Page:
Mark Blasini


Features vs. benefits


In case you have a hard time with this, here's a general rule of thumb:

Features refer to what your product or service is, does, or can do. An apple red convertible that can go from 0-60 in 6 seconds.

Benefits refer to what your product or service allowsyouto do. Drive super-fast, look classy in the driver's seat, enjoy the wind in your face, etc.

When writing copy, always write benefits as the answer to the question: what does this allow my customer to do?In the end, that's what your customer wants: not happiness, not satisfaction, but power. Control. They want to be able todosomething.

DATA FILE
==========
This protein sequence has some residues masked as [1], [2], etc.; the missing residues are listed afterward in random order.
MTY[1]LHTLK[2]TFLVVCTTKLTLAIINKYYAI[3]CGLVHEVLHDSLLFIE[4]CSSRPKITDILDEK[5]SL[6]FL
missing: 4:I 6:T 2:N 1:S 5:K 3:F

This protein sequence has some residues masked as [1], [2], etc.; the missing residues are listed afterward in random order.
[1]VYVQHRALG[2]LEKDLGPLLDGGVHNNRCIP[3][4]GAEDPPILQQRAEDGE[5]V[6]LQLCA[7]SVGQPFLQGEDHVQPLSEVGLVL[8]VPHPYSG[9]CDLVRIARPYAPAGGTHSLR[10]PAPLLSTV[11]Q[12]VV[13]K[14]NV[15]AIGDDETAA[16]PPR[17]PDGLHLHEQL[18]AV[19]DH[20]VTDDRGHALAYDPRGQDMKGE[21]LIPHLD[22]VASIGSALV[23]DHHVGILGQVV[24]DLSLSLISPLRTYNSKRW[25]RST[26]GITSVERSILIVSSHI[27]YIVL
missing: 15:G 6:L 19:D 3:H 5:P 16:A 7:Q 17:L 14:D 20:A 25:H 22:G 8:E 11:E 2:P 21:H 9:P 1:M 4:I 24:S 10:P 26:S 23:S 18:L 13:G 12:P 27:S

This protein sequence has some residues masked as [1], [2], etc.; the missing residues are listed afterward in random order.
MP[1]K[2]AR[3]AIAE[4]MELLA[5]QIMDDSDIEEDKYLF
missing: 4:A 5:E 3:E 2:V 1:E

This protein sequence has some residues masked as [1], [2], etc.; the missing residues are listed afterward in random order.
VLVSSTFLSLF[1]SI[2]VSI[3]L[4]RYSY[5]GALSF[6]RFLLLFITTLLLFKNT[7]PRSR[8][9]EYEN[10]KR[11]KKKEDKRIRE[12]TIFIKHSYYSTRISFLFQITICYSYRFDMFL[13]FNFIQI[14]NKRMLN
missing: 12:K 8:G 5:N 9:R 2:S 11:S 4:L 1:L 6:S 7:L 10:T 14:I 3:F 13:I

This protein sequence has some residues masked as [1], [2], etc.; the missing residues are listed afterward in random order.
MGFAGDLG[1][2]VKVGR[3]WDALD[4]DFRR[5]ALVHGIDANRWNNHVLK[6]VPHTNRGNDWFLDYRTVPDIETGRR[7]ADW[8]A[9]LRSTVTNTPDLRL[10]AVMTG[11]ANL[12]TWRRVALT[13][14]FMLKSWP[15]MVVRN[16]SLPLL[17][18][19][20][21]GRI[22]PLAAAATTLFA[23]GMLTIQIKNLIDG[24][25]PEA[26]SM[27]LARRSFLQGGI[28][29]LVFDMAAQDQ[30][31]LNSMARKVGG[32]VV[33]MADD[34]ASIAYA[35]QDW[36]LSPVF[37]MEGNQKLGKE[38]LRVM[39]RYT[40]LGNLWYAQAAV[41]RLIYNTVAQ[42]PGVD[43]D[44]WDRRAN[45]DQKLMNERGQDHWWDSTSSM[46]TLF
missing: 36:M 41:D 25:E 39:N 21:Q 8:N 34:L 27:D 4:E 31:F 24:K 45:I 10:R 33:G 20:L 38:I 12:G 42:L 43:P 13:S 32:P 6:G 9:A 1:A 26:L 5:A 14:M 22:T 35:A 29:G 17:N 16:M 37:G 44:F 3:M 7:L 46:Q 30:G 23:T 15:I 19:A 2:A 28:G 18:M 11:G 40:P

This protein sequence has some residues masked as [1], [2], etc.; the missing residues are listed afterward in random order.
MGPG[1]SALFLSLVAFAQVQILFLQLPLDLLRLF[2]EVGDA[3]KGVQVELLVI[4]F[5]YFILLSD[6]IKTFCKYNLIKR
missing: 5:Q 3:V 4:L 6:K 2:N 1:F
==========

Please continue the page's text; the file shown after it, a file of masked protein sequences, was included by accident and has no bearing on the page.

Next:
Another rule of thumb: if your benefit statement sounds boring to you, then in all likelihood it will sound boring to your customer. Your product or service can be simple, but it should always be interesting (to you and your customer).